by Simon Helweg-Larsen
RAPED, TORTURED, AND BEATEN, her hands and feet tied with barbed wire and her skin covered in puncture holes, Maria Isabel Veliz Franco was found dead in Guatemala City in December of 2001. Yet while the murder of this fifteen-year-old girl sparked some local media attention, she was already just one more case among the hundreds of women killed in Guatemala that year.
The following years were even worse. The Guatemalan Human Rights Ombudsman counted 317 women killed in 2002, 383 in 2003, and 497 in 2004. In another increase, 560 women were killed in the first eleven months of 2005.
The number of women killed each year is consistent with ratios for crime in Guatemala, with women making up around twelve percent of victims. But what is striking is not only that this percentage is increasing rapidly—-murders of women rose by fifty-six percent between 2002 and 2004, while the male rate only increased by thirty-six percent—-but that most murders share common signs of sexual violence and torture. Women’s bodies are often found naked and mutilated, with body parts removed and left beside their corpses. The mutilation is usually concentrated on areas associated with femininity and beauty (breasts, sexual organs, the face), reinforcing suspicions of misogynistic motivation.
Equally striking is the near-total lack of response to the murders by the Guatemalan government. The Office of the Human Rights Ombudsman claims that only nine percent of female murders have been investigated, and that less than 0.75 percent of cases handled by the Special Prosecutor for Crimes against Women have resulted in conviction. This situation can largely be attributed to the wider inefficiency of the Guatemalan security and legal systems, which achieve similar conviction rates for all crimes nationally.
However, an ingrained discrimination against women has clearly perpetuated this non-investigation in the face of widespread and brutal killings. While not an official requirement, Guatemalan policing culture holds that officers should wait three days before investigating reported disappearances of women, to give girls time to report having run away with their boyfriends. Families of missing women consistently report that they are questioned about what their daughter wore and who she spent time with. Over half of all murders of women are listed as stemming from either personal problems or “crimes of passion.”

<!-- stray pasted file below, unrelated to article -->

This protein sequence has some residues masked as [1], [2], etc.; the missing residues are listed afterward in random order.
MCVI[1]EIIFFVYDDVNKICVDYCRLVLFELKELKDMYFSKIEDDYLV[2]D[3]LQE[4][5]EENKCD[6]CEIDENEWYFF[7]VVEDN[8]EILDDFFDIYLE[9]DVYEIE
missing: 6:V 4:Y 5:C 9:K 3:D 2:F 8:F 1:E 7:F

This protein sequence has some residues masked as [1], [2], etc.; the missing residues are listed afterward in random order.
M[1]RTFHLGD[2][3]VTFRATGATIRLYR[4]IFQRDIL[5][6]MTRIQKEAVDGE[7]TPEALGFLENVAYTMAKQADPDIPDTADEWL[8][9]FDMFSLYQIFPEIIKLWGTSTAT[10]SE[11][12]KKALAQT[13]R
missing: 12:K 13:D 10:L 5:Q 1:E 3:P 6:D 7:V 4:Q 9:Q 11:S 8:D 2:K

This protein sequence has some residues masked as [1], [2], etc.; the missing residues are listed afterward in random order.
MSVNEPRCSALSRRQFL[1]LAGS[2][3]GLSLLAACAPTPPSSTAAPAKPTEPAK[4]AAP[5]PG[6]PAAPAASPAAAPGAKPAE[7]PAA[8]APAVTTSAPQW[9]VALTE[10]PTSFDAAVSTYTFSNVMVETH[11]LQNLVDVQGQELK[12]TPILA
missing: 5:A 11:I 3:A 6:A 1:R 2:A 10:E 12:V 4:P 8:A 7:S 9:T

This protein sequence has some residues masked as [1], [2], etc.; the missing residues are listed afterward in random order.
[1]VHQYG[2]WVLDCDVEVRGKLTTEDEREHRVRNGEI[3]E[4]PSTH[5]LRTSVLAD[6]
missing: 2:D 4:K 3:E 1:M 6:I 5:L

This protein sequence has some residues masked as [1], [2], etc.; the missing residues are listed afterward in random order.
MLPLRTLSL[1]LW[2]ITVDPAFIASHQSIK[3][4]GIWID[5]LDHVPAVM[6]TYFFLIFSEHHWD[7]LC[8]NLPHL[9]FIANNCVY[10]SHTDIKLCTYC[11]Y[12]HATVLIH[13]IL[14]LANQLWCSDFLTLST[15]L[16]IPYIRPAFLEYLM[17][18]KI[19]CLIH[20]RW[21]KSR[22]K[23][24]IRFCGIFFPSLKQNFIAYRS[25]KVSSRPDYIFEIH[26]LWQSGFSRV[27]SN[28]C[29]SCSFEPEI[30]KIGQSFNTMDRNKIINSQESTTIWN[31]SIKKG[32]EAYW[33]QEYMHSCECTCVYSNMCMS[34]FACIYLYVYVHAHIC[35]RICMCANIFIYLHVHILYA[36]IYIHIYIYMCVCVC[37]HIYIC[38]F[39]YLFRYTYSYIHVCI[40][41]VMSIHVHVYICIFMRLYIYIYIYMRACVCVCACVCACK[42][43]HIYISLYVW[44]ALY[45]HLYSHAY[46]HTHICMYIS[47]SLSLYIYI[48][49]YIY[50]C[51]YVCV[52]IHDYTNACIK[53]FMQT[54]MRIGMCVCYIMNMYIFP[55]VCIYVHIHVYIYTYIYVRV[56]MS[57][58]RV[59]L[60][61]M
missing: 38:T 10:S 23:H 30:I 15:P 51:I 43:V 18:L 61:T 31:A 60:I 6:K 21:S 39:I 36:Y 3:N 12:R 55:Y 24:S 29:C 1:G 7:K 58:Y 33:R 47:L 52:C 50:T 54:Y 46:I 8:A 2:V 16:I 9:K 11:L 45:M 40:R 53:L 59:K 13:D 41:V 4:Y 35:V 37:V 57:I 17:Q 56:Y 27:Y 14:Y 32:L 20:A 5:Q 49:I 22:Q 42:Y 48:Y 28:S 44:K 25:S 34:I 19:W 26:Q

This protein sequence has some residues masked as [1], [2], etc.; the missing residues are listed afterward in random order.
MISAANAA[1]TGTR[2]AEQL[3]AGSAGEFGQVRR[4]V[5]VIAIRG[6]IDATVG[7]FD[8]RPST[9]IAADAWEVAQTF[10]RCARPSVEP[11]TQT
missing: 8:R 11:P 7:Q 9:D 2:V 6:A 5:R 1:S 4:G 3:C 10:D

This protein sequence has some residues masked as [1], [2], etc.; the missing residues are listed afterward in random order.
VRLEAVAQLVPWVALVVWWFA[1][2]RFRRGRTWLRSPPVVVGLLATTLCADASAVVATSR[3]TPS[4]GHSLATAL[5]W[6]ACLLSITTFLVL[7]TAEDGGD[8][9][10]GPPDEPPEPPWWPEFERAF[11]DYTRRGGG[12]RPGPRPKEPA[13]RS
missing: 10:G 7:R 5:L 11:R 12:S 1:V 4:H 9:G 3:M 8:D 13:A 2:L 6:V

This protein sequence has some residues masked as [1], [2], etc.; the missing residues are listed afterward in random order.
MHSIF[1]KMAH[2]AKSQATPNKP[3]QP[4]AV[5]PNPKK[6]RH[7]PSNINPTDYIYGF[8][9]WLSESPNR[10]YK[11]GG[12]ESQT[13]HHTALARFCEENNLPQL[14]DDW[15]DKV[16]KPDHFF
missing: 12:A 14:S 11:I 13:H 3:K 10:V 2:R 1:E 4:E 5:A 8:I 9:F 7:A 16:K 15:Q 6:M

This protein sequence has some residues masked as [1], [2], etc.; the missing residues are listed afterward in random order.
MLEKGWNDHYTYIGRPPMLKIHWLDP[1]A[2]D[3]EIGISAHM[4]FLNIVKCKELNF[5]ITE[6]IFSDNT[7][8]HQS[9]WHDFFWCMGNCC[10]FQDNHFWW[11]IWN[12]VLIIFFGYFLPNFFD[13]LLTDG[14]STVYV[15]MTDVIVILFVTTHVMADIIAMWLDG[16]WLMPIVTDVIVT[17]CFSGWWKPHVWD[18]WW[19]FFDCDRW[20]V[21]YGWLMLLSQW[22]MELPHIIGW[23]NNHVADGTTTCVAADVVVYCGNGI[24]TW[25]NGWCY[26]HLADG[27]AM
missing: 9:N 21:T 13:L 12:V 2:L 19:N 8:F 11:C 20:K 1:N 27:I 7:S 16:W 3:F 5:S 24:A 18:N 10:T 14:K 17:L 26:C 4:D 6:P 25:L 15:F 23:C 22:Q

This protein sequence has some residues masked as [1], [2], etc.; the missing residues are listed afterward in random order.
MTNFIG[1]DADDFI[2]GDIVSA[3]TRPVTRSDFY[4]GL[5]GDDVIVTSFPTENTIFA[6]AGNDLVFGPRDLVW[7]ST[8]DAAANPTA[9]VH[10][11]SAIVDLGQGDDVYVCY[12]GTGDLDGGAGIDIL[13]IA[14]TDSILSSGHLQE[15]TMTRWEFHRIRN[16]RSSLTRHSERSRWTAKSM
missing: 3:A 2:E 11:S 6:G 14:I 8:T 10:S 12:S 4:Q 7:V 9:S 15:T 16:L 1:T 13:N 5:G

This discrimination goes even deeper, with centuries-old laws upholding various forms of sexual violence. Marital rape and intra-familiar sexual harassment are not criminal offenses in Guatemala, for example, and to have sexual relations with a minor is only a crime if the victim is considered “honest.”
Add to this culture of gender discrimination Guatemala’s recent history of prolonged and extreme violence. The country’s civil war ended in 1996, bringing to an end nearly four decades of systematic state terror, including the use of rape as a military tactic. Two hundred thousand Guatemalans lost their lives during the war, the populations of 660 Indigenous villages were massacred, and fear and uncertainty became a part of everyday life for millions of others.
Today, evidence is increasingly visible that death squads remain intact, targeting political opponents, social movements, and the vulnerable and impoverished majority. Youth gangs also practice extreme forms of violence on one another, and organized crime and petty criminals engage in their activities at will, unopposed by Guatemala’s ineffective security and legal institutions.
Still, the brutal misogyny of the murders of Guatemalan women makes these particular crimes stand out in a general climate of crime and insecurity. That there has been no effective response by the Guatemalan government, and that no theory exists to explain these daily acts of torture, rape, and sexual mutilation, makes the situation all the more baffling.
For more information, please see the Amnesty International report “No Protection, No Justice: Killings of Women in Guatemala.”
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